The Journal of Bone & Joint Surgery British Volume
Vol. 74-B, Issue 6 | Pages 929 - 930
1 Nov 1992
Fraser R Cole W

The Journal of Bone & Joint Surgery British Volume
Vol. 74-B, Issue 5 | Pages 678 - 682
1 Sep 1992
Osti O Vernon-Roberts B Moore R Fraser R

We studied 135 lumbar discs from 27 spines removed post-mortem from subjects of an average age of 31.5 years. Defects of the annulus fibrosus were classified as peripheral, circumferential or radiating; the nucleus pulposus as normal, moderately or severely degenerate. Peripheral tears were more frequent in the anterior annulus, except in the L5-S1 disc. Circumferential tears were equally distributed between the anterior and the posterior annulus. Almost all the radiating tears were in the posterior annulus, and closely related to the presence of severe nuclear degeneration. Histology suggested that peripheral tears were due to trauma rather than biochemical degradation, and that they developed independently of nuclear degeneration. The association of peripheral annular lesions with low back pain is uncertain but our study suggests that they may have a role in the pathogenesis of discogenic pain.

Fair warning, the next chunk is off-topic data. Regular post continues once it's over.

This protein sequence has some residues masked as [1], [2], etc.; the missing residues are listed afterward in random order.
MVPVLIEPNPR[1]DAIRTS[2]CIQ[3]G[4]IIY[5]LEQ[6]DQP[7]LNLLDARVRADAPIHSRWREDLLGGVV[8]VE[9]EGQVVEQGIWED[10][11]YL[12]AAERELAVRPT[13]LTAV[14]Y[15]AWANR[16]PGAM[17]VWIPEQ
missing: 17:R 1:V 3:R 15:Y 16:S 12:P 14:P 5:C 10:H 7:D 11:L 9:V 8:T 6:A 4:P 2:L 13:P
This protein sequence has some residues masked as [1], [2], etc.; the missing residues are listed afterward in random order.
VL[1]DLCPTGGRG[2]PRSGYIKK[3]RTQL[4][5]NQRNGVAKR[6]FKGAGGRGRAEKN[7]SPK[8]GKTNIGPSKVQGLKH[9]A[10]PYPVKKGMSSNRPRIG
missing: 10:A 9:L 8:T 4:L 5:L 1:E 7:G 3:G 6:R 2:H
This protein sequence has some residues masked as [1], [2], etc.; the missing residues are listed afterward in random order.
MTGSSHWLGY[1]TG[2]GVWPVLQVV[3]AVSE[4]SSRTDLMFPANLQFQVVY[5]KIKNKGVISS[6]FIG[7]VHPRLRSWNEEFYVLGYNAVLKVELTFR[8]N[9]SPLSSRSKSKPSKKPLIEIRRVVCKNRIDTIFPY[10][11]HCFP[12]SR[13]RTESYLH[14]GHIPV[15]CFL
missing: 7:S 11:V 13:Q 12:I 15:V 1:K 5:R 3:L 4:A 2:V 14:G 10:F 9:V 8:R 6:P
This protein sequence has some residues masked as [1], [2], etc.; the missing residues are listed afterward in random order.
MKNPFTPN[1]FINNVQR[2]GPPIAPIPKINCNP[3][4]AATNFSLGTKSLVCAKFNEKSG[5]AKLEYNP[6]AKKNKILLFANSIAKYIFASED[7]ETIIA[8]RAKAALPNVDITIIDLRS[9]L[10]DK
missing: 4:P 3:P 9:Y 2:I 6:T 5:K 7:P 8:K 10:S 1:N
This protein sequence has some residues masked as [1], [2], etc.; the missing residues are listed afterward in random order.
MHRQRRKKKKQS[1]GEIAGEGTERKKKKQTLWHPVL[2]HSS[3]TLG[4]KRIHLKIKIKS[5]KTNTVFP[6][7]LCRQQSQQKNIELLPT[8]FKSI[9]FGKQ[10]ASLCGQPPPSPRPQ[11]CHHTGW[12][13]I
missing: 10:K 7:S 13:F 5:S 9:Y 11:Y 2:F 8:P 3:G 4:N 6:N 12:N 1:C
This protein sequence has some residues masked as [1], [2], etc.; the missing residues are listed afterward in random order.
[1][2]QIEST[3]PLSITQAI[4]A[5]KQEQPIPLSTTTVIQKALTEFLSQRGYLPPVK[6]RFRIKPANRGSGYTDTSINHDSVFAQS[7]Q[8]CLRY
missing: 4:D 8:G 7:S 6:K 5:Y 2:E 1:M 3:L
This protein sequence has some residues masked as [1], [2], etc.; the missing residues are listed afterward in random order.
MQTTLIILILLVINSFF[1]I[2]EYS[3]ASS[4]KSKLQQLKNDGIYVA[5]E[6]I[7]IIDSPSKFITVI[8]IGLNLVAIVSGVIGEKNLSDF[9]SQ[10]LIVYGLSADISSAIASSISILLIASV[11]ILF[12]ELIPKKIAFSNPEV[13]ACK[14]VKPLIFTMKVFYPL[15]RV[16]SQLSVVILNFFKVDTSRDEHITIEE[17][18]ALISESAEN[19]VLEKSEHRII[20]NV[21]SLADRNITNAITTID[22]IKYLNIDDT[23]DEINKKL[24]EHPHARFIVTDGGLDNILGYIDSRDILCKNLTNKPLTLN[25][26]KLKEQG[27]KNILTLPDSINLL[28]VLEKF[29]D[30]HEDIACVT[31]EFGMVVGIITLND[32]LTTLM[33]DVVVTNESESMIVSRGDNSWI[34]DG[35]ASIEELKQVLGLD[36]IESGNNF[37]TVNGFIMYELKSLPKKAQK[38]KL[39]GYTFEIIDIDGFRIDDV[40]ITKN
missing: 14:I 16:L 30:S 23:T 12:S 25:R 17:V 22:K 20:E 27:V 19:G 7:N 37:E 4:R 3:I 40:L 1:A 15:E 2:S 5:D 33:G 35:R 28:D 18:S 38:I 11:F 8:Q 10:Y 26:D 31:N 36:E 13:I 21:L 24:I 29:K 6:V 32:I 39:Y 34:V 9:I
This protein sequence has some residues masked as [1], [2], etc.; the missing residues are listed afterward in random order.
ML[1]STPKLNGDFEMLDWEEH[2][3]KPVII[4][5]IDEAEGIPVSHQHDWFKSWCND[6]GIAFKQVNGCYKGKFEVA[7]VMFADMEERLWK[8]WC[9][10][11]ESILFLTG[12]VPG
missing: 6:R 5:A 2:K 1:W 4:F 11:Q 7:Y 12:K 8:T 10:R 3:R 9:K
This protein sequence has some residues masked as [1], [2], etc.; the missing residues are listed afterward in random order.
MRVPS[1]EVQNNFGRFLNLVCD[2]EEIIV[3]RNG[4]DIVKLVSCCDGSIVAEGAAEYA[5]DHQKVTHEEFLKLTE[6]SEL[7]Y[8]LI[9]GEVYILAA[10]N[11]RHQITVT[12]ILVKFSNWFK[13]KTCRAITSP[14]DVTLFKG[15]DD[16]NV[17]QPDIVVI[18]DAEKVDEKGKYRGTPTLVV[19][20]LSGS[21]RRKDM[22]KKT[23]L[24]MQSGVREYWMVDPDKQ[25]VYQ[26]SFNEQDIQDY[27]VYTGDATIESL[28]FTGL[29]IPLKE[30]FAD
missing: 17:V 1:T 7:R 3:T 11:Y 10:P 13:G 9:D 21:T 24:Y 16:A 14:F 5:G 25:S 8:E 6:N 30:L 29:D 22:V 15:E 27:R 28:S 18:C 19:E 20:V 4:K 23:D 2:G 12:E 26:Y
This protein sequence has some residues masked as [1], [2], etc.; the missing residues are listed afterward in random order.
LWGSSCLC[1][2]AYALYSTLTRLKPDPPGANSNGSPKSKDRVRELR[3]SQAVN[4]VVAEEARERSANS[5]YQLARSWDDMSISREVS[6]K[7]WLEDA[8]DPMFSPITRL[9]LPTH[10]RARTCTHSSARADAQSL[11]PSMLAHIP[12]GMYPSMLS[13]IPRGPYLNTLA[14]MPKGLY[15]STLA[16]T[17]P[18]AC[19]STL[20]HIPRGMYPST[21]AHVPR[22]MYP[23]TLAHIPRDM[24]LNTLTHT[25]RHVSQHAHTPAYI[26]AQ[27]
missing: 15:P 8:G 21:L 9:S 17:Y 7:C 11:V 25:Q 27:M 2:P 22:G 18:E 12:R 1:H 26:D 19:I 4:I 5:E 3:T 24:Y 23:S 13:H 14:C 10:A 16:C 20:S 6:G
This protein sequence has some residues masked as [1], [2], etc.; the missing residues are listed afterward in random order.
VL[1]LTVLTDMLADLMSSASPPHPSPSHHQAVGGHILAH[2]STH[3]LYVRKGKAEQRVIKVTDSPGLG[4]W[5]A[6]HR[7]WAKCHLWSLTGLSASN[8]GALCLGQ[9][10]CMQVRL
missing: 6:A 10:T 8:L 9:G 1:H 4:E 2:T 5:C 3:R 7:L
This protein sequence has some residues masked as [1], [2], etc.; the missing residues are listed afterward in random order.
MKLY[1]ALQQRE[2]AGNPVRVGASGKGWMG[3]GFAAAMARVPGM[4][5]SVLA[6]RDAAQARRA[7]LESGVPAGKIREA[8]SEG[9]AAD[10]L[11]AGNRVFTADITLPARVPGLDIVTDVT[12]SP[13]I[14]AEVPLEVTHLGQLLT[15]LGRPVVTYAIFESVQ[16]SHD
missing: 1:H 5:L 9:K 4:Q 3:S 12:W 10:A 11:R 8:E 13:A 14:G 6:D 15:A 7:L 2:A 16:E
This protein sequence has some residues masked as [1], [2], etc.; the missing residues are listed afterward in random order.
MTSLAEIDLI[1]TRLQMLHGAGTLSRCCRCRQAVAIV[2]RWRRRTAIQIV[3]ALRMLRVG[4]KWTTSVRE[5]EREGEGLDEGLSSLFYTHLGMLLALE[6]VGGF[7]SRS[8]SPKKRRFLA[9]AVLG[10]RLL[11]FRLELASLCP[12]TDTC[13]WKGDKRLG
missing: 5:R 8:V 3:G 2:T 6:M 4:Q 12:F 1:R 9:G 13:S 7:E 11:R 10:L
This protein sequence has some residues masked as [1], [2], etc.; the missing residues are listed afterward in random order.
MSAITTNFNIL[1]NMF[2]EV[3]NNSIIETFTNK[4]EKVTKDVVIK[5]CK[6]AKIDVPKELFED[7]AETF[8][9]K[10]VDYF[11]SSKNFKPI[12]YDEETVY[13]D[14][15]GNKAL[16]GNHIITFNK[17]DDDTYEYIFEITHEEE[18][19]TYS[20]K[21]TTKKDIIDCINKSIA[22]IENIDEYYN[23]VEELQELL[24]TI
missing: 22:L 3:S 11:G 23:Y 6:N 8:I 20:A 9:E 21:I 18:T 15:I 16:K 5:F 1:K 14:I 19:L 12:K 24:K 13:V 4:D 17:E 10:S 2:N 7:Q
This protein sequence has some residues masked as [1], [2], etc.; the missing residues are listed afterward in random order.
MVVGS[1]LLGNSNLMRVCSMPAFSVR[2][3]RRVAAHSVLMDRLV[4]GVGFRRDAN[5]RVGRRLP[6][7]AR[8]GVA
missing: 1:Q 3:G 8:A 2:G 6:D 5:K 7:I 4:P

The Journal of Bone & Joint Surgery British Volume
Vol. 74-B, Issue 3 | Pages 431 - 435
1 May 1992
Osti O Fraser R

We attempted to correlate the findings of MRI and discography in patients with low back pain, examining 108 lumbar intervertebral discs in 33 consecutive patients. MRI results were assessed from the intensity and shape of the signal obtained from the central part of the disc. Discography was classified according to the pattern of contrast material, the pressure accepted and the pain reproduced. All discs which were abnormal on MRI had altered patterns on discography, but 18 of the 60 discs with normal MRI had abnormal discograms. Of 39 asymptomatic discs, 33 had normal MRI signals and 24 had normal discograms. None of the 15 discs showing severe degeneration on MRI sustained high levels of intradiscal pressure, but only six of the 60 discs giving normal MRI had low pressure. With current techniques, discography is more accurate than MRI for the detection of annular pathology: a normal MRI does not exclude significant changes in the peripheral structure of the intervertebral disc which can produce low back pain.